The surrealist leader André Breton described desire as the "only master that man must recognize." One of surrealism's defining themes, desire was expressed variously in Dali's charged landscapes, Miró's lyric abstractions, and Bellmer's unsettling nudes. Influenced by Freud, the surrealists saw sexual desire as a path to self-knowledge--"a theatre of provocations and prohibitions in which life's most profound urges confront one another."
Published to accompany a major transatlantic exhibition of international surrealism, this lavishly illustrated catalogue explores desire in surrealist art in both words and images. Key works by such artists as Duchamp, Magritte, Ernst, Dali, de Chirico, Giacometti, Bellmer, Oppenheim, and Cahun are illustrated and discussed, as are surrealist films and photographs by Man Ray, Brassaï, and others. The volume also features some of the rare and beautiful books produced by the surrealists in their celebration of love, as well as a selection of fascinating manuscripts, letters, and documentary photographs that reveal the personal contexts of the group's exploration of desire. Essays by leading scholars show how the theme of desire was implicated in almost all aspects of surrealist activity--not only its art and writings, but also its political struggles and its ethical stances on issues involving individual liberty and the social control of sexuality.
This attractive and provocative volume illustrates a vision of desire that embraces both sublime exaltation and dark carnality. It shows the unprecedented intensity with which the surrealists extolled love and the extent to which they depicted desire as implicated in every thought, action, event, and encounter. A major contribution to surrealist studies, this volume is edited by Jennifer Mundy, and has contributions from Dawn Ades, Katharine Conley, Neil Cox, Carolyn J. Dean, Hal Foster, Vincent Gille, Jean-Michel Goutier, David Hopkins, Radovan Ivsic, Julia Kelly, Annie Le Brun, David Lomas, and Alyce Mahon.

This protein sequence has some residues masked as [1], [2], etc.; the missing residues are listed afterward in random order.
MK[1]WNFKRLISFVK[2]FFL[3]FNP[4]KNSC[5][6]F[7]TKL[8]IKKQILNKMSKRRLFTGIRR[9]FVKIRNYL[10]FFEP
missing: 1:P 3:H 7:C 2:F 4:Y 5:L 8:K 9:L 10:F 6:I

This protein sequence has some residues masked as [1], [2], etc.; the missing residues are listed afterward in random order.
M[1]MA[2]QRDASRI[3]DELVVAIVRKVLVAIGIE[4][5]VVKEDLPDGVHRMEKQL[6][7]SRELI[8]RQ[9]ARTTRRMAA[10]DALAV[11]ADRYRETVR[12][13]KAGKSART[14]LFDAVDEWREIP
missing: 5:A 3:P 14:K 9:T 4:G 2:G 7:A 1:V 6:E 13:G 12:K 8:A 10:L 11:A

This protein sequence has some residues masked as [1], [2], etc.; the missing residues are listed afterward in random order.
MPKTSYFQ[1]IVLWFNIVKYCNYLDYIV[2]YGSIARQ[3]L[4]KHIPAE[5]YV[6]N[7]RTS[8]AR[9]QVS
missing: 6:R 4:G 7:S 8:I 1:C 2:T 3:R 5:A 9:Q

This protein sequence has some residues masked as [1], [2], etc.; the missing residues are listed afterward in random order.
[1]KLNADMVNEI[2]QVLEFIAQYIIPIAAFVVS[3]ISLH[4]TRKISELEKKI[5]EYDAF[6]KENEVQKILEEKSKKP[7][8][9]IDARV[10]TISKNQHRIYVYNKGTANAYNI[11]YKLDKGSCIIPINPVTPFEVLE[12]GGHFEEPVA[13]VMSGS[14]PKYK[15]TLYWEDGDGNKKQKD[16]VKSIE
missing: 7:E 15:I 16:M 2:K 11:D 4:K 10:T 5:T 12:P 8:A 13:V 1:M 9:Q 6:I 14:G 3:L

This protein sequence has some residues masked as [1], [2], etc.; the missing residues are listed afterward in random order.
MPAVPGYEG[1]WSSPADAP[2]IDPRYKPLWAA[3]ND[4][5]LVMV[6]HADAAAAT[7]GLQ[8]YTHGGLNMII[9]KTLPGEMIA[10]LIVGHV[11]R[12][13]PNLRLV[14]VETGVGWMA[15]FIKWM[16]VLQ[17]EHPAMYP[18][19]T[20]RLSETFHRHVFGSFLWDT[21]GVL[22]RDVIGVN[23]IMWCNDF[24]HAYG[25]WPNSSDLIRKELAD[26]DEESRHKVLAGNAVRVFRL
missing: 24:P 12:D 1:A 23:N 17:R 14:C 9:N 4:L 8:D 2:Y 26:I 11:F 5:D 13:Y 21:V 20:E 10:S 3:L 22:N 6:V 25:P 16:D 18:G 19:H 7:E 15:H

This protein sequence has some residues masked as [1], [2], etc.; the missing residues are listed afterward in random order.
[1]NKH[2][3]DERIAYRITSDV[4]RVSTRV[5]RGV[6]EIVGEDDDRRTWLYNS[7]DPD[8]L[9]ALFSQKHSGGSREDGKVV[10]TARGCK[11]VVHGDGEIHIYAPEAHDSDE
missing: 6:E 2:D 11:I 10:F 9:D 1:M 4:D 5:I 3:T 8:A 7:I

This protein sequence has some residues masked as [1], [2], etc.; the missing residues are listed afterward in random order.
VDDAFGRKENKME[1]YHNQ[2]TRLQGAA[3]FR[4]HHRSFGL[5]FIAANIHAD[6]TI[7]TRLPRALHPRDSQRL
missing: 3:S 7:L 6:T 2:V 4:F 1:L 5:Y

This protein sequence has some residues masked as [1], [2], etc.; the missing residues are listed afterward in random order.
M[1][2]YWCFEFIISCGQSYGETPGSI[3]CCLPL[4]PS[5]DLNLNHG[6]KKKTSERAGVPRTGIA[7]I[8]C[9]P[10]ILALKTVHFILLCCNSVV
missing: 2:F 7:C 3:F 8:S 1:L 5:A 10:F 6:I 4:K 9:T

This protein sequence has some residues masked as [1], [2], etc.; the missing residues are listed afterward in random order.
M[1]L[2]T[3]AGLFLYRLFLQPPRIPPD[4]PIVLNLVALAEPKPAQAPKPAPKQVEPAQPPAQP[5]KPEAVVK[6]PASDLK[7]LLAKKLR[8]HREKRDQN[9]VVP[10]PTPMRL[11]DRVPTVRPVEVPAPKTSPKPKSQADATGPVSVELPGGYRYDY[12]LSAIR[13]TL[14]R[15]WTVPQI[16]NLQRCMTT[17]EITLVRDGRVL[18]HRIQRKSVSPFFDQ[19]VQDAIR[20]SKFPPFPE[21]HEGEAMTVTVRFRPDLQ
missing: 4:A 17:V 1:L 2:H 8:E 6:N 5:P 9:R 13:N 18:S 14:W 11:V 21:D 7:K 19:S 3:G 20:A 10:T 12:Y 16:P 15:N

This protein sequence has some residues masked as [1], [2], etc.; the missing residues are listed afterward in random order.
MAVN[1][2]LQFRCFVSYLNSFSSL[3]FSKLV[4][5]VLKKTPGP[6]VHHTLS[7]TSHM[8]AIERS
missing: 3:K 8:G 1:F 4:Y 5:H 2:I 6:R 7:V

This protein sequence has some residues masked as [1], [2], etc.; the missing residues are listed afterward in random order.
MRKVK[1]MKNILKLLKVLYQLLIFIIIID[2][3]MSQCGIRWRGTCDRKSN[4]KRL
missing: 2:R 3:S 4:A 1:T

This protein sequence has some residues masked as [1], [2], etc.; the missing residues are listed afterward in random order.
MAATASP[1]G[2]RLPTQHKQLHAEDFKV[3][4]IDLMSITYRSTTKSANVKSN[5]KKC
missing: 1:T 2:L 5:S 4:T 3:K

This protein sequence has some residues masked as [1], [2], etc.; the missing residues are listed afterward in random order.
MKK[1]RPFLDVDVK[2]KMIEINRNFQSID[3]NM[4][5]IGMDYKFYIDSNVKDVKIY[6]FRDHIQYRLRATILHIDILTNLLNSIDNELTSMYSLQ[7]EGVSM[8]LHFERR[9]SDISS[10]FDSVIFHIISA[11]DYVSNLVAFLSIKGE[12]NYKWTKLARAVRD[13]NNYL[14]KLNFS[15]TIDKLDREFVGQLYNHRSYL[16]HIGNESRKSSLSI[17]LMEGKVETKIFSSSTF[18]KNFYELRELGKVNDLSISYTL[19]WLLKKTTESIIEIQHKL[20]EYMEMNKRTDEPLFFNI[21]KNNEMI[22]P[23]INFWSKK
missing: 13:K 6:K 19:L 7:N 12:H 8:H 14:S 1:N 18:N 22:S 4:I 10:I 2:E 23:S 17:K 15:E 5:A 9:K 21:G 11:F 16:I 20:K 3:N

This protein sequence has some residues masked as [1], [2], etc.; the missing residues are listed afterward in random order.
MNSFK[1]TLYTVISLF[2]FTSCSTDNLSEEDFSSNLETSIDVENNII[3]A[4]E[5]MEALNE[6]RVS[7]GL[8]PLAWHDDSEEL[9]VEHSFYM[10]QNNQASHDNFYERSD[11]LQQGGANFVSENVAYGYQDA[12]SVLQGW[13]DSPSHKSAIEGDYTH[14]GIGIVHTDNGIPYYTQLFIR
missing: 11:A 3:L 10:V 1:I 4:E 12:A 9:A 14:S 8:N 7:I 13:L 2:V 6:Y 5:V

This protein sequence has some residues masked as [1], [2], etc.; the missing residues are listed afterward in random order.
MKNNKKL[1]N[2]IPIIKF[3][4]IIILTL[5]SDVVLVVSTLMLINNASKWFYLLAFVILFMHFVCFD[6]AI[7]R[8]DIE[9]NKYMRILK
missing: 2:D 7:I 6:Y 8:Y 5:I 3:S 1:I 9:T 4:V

Tate Modern, London
September 20, 2001-January 1, 2002
The Metropolitan Museum of Art, New York
February 6, 2002-May 12, 2002
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Surrealism: Desire Unbound is not only a wonderfully produced catalog to accompany the Tate Modern's excellent surrealism exhibition but also a compelling addition to surrealist studies in its own right. As lavishly illustrated as you could hope for (no fewer than 300 color illustrations), the book really owes its strength to the quality of the essays, which come from some of the best art historians around. Professor Dawn Ades, the consultant editor, contributes "Surrealism, male-female," which builds on themes of sexuality and the notion of the fluidity of the category of gender so important to the surrealists, which she (and others, see particularly Surrealism and Women) has previously addressed elsewhere; her book on Marcel Duchamp, a constant reference point for so much modern art, is particularly good. Hal Foster (well known for his argument that the 1990s saw the return to bodies and spaces in art in his thought-provoking The Return of the Real) adds a superb essay on the objectification and fetishization of women within surrealist photography. David Lomas walks us through the influence of Freud (arguably the first theorist of desire and psychoanalysis) on surrealism, and Annie Le Brun rounds off the book with a look at the invention of desire by surrealism and its adoption by modernity. Desire, as a category and as an impetus, compelled much of the art and thinking of the surrealists, and this excellent volume does much to explore and problematize the issues surrounding sex, gender, and identity (the subtitle of the essential Women in Dada, which should certainly be consulted when broaching these issues) that obsessed these important artists and their often iconic art. This is a big, beautiful, and bold book that does the surrealists proud. --Mark Thwaite, Amazon.co.ukAbout the Author:
Jennifer Mundy is a Curator at the Tate. Dawn Ades is Professor of Art History and Theory at the University of Essex. Vincent Gille works at the Pavillon des Arts, Paris.
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Descripción Princeton University Press, 2005. Paperback. Estado de conservación: New. Never used!. Nº de ref. de la librería P110691123365
Descripción Princeton University Press, 2005. Paperback. Estado de conservación: New. book. Nº de ref. de la librería M0691123365